With much on the agenda, the get-together lasted longer than usual, meaning that when Australia’s players knocked on the dressing room door to mingle with their opponents, as they did at the end of the 2019 series, they were not immediately invited in. By the time England had finished and went to extend an invitation, the Australians had already left the ground.
However, Stokes took to social media at 4.11am to clarify that the players did toast a hard-fought series.
Our wrap took longer than expected because of multiple last time event’s.
We decided to meet up in the night club rather than the dressing room
— Ben Stokes (@benstokes38)^(
An anonymous source from the Australian dressing room, however, told Fox Sports: “We don’t really care, we’ve got the urn, but after a hard-fought series it is pretty pathetic. Talk about the spirit of cricket.”
“Yeah, we’ll have a beer,” answered McCullum when asked if drinks were back on the table. He also clarified his reaction, stating he held no ill will towards Australia, particularly Cummins.
“I definitely don’t think less of Pat,” McCullum said. “I’ve had the pleasure of being able to coach Pat over in the IPL and he’s an absolute champion fella. He’s done an amazing job with the captaincy and the Australian team. I consider him one of my mates as well.
“I think if we look back to after that Test match, I don’t necessarily think what I said was construed in the right way. What I said was I’ve made mistakes in the past and there’s times when you look back. Maybe when you’re a little bit younger you don’t quite understand some of those decisions you make. I look back with regret at some of them and I put my hand up to say that. I guess that’s what I was challenging but in the end everyone’s entitled to do what they want.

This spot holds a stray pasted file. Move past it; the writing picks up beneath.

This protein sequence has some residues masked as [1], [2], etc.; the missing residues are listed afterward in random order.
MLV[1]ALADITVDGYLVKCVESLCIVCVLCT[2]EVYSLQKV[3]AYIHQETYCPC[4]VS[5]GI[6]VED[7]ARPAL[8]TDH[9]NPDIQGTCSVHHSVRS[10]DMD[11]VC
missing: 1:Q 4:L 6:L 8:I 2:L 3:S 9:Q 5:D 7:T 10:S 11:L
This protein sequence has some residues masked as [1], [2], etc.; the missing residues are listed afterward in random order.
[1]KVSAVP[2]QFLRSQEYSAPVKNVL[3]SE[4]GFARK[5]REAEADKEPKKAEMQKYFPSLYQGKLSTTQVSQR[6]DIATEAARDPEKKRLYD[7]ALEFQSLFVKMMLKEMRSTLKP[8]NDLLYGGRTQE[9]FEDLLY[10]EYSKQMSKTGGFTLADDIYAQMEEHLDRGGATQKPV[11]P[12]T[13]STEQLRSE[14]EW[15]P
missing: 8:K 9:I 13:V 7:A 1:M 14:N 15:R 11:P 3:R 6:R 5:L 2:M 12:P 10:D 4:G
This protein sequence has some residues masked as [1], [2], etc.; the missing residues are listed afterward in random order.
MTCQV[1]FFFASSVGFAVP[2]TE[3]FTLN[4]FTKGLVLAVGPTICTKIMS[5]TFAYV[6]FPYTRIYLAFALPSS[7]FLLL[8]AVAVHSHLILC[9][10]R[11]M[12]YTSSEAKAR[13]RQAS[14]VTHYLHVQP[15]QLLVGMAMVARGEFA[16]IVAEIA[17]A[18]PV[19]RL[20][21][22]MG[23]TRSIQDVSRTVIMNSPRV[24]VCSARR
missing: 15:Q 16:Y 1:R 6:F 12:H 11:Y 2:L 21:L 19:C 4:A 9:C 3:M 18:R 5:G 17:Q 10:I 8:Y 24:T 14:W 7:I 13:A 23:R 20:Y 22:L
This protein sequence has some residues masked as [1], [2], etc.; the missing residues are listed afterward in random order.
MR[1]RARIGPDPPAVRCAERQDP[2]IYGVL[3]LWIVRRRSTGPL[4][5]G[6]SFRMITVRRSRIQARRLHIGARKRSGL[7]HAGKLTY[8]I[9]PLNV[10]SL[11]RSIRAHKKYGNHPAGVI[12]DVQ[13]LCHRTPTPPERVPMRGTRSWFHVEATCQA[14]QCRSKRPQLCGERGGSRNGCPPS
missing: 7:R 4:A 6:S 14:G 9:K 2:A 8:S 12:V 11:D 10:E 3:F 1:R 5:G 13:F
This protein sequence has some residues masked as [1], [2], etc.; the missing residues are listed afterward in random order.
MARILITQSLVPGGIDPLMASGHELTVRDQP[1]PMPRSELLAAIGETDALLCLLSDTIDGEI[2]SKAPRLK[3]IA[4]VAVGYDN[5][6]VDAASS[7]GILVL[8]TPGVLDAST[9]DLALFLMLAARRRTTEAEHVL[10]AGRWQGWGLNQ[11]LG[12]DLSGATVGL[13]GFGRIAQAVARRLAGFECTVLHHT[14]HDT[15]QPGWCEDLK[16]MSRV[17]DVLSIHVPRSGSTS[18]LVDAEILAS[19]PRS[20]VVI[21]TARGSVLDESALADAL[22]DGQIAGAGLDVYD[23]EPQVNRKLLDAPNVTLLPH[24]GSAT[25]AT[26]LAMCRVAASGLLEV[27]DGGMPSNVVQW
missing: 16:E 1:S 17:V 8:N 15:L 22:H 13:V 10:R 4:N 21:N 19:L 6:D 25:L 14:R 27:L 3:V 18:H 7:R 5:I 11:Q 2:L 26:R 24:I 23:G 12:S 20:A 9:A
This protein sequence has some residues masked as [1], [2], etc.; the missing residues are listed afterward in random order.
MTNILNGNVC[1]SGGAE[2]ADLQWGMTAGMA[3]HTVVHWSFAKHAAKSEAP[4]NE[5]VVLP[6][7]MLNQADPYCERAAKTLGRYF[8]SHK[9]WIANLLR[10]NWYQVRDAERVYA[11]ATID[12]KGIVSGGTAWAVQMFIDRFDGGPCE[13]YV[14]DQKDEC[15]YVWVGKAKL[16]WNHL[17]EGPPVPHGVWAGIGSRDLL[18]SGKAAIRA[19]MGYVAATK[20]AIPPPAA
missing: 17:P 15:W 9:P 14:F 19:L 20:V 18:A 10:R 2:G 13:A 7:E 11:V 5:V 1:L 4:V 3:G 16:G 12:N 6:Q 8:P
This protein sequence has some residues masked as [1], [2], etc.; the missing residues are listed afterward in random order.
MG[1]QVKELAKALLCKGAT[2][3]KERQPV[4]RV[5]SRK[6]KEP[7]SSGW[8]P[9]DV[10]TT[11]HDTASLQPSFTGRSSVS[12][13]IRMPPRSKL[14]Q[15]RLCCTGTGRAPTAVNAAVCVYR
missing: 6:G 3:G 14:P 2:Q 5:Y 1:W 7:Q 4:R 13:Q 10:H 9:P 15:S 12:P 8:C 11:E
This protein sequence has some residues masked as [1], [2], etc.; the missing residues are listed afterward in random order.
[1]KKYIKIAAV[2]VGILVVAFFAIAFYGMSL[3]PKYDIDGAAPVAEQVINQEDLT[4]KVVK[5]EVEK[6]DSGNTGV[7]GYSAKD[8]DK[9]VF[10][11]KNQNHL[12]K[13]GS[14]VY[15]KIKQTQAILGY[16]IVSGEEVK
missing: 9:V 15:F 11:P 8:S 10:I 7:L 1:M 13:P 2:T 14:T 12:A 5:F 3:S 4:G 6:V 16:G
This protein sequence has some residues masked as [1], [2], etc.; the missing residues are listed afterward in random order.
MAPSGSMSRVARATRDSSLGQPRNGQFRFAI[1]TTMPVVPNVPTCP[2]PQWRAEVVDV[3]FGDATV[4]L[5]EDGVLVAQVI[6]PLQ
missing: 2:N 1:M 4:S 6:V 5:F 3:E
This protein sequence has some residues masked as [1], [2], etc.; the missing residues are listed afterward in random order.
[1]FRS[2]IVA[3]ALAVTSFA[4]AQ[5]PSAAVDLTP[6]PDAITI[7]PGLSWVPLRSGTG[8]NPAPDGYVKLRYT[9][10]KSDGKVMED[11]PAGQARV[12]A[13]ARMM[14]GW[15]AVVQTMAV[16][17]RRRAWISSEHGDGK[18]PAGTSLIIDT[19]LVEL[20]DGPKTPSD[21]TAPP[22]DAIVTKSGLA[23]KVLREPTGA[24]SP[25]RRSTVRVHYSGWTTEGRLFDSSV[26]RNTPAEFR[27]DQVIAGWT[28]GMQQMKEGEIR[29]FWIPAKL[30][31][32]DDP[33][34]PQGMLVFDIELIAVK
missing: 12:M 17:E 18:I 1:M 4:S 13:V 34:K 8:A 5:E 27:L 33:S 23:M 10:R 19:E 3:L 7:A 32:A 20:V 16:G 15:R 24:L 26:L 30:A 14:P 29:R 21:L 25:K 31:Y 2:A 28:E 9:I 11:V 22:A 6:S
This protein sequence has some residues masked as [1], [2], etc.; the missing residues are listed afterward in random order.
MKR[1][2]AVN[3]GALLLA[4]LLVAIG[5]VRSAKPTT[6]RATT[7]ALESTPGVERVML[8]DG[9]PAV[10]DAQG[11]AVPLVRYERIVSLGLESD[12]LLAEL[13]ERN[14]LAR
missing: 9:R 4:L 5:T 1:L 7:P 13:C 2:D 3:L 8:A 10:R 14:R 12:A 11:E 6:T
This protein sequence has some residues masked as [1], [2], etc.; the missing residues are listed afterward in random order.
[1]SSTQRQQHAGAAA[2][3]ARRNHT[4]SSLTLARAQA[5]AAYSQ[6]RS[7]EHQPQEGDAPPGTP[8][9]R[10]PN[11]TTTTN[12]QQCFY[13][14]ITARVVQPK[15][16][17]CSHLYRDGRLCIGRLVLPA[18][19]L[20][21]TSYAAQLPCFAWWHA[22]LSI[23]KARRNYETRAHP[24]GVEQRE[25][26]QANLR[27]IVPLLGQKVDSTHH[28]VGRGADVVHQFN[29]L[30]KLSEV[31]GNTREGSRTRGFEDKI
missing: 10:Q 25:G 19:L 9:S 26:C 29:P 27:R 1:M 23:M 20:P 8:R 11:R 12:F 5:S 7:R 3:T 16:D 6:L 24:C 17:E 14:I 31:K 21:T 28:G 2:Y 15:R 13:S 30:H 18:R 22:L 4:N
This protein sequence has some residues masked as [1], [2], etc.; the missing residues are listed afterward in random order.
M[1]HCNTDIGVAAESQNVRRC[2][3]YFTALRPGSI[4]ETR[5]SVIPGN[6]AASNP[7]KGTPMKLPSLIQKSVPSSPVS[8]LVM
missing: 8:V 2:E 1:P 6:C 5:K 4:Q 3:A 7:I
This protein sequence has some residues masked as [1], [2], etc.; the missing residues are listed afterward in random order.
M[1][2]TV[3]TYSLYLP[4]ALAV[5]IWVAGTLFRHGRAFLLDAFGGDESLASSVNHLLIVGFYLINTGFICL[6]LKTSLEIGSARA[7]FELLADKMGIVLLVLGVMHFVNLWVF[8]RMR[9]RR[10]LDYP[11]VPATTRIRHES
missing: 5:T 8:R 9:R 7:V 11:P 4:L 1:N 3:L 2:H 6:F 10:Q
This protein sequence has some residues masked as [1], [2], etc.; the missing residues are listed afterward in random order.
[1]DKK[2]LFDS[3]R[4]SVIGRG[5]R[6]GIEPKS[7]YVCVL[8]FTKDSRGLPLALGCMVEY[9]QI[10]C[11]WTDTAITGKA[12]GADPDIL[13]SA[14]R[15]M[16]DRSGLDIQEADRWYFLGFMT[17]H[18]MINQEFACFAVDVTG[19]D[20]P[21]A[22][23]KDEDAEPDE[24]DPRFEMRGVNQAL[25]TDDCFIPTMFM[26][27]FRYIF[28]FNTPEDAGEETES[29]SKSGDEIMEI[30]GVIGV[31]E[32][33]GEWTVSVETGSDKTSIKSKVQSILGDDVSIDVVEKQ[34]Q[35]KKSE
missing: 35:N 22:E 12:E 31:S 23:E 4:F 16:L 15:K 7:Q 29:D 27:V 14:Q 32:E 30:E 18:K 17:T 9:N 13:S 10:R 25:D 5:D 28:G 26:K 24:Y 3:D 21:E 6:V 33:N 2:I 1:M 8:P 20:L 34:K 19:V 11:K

“There’s no right or wrong in that and that’s the grey area around the spirit of cricket. I just I guess I know with the benefit of time what I’d have done in that situation. But they’re more than entitled to do what they want. I guess Ashes series have all these twists and turns and moments people talk about and what people are remembered by. That was certainly one of those as was some of the spells from both sets of bowlers and some of the innings from both sets of batsmen.”
Despite the flashpoint at Lord’s, both sets of players were largely congenial with one another. Stokes reasoned franchise cricket played a part in improved relations between the bitter rivals.
“You can spend nine weeks with someone who you’ll play against, like I’d spend two or three years at Rajasthan with Steve Smith. You get to know each other,” he said. “I think it’s just the natural progression of how, where franchise cricket has taken players from all across the world to actually be able to spend time together and understand each other more is a reason as to why you’re probably not going see the sort of aggression and stuff out in the middle that you might have seen from previous Ashes series.”
McCullum also reflected with pride at how his charges had acquitted themselves this series, especially after Lord’s, to win two of the final three Tests. Had rains not intervened at Emirates Old Trafford, they could have become only the second team in Ashes history to overhaul a 2-0 deficit. Since taking the reins at the start of the 2022 summer, McCullum has overseen a run of 13 victories in 18 Test matches, with just one draw – the rained-out fourth Test, which confirmed Australia’s retention of the urn.
“I looked from afar at this series and to now be a part of it and witness how special it is something quite incredible,” McCullum said about his first experience of Ashes cricket. “I don’t want it to end actually, I think we should go round again and have another five Tests and keep doing what we’re doing. But it’s been an incredible six weeks and I’m really proud to be sharing a dressing-room with the England boys.
“You’re sharing this series with the Aussie boys too, who have certainly… they walk away with the urn and both teams walk away with two victories under their belt, but I think both sides have stayed true to their styles and that’s what makes a great heavyweight fight. It’s two different styles and total conviction in them.”
Vithushan Ehantharajah is an associate editor at ESPNcricinfo